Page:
Tsunami nature's way of strengthening bonds
Every day, the death toll from the tsunami that struck Southeast Asia climbs. Each day, nations increase the aid pledged to help the victims.
And each day, survivors tell of their experiences that give insight into the will to survive that helped them overcome the great wall of water.
Thus far, Japan leads in pledging help, offering about one-fourth of the $2 billion relief effort.
The Japanese are the people most able financially in the Far East to help, but their reasons for being quick to be generous may lie in their history. The scenes where the tsunami went ashore look like the aftermath of Hiroshima and Nagasaki after U.S. forces dropped atom bombs to end World War II.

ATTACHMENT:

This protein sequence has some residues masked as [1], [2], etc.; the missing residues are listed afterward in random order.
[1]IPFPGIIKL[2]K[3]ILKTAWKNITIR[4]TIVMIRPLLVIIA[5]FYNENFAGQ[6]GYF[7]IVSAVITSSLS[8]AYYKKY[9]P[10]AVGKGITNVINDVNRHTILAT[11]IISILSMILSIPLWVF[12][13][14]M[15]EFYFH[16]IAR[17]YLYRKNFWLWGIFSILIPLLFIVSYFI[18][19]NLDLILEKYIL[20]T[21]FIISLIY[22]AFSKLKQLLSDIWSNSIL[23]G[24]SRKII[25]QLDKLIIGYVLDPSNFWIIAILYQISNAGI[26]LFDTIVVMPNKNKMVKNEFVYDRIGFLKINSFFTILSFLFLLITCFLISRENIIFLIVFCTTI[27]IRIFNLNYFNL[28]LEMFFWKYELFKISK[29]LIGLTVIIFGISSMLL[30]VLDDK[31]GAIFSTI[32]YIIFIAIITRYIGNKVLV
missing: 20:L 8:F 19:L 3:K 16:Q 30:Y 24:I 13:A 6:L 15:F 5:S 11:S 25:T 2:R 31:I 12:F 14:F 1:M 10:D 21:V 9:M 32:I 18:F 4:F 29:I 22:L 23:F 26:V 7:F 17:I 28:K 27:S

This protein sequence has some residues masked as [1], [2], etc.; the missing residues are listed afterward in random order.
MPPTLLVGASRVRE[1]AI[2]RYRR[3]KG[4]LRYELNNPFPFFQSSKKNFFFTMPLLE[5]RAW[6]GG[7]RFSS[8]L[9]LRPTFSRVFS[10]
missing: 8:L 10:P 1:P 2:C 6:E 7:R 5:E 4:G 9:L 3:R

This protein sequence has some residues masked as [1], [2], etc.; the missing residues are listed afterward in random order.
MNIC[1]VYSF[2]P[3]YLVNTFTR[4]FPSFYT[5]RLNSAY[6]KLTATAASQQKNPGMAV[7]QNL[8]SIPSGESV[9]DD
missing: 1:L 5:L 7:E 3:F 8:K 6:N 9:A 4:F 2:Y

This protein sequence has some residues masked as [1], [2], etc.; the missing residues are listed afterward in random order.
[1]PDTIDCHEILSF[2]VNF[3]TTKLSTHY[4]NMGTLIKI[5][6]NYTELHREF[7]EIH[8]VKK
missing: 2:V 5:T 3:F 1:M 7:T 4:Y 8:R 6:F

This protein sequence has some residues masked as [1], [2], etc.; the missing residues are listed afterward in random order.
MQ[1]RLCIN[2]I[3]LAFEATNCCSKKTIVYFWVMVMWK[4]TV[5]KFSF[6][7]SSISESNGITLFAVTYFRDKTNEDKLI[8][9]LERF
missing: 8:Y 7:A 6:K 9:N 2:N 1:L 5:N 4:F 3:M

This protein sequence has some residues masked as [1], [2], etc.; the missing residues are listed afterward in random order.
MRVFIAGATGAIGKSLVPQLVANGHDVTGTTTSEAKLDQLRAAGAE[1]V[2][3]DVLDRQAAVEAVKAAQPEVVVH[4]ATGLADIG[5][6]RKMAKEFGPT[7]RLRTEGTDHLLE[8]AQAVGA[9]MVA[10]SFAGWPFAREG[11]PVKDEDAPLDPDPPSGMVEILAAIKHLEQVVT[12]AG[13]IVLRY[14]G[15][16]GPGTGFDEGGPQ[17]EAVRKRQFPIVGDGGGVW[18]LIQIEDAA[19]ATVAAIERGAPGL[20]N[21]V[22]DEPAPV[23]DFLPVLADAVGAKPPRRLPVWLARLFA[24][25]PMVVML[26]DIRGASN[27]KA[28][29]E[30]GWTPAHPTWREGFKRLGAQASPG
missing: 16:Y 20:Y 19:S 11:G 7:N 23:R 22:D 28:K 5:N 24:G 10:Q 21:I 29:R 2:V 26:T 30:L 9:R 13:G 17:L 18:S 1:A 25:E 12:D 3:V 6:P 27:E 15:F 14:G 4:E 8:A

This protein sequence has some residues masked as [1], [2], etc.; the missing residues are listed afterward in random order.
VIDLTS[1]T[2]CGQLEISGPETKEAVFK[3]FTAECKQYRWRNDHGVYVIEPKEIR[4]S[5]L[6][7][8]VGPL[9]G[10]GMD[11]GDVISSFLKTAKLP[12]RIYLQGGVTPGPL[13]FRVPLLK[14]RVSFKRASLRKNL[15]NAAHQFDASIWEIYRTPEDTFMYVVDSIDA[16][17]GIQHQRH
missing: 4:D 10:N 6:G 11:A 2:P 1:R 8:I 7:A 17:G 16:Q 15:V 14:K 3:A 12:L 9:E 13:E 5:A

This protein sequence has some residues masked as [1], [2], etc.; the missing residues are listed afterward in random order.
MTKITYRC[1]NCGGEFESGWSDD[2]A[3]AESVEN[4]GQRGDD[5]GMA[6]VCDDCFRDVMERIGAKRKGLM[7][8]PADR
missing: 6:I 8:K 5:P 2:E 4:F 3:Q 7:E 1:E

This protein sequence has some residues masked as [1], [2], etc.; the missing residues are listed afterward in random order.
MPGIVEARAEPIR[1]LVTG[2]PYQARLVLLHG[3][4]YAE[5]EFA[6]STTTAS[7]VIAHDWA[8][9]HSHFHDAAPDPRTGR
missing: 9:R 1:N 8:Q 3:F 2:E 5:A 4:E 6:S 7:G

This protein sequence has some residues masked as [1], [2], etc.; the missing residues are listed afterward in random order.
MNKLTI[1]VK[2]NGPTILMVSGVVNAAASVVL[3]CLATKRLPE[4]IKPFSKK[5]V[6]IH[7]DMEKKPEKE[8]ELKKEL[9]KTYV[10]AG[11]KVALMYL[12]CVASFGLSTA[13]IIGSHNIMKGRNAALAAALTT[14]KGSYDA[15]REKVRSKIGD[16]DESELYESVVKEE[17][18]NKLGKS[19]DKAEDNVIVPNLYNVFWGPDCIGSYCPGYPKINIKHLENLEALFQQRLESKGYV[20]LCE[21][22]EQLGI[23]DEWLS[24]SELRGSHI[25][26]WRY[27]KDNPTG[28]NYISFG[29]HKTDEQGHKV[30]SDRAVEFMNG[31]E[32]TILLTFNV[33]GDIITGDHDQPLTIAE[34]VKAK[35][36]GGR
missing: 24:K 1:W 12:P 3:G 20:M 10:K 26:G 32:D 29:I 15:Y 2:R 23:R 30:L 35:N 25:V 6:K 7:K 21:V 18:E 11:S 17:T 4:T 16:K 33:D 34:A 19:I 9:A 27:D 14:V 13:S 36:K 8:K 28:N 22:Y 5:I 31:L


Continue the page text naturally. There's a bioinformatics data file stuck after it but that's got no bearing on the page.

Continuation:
The Japanese know the suffering of widespread destruction. They know what it takes to recover and that many more of their people would have died without massive aid after the surrender.
The tsunami death toll is near 150,000 but the human misery is far more staggering as nearly 2 million people need help, some simply to keep from starving.
The United States under reacted to the tragedy initially, pledging $35 million in aid. That figure is now at $350 million, with the U.S. military taking on some of role of reaching isolated places.
The American contribution will grow, not because of the criticism of our initial effort but because of our generosity.
Times like this should bring the nations of the world closer as each of us wrestles with the sobering realization that life is a fragile gift that must be nurtured if it is to flourish.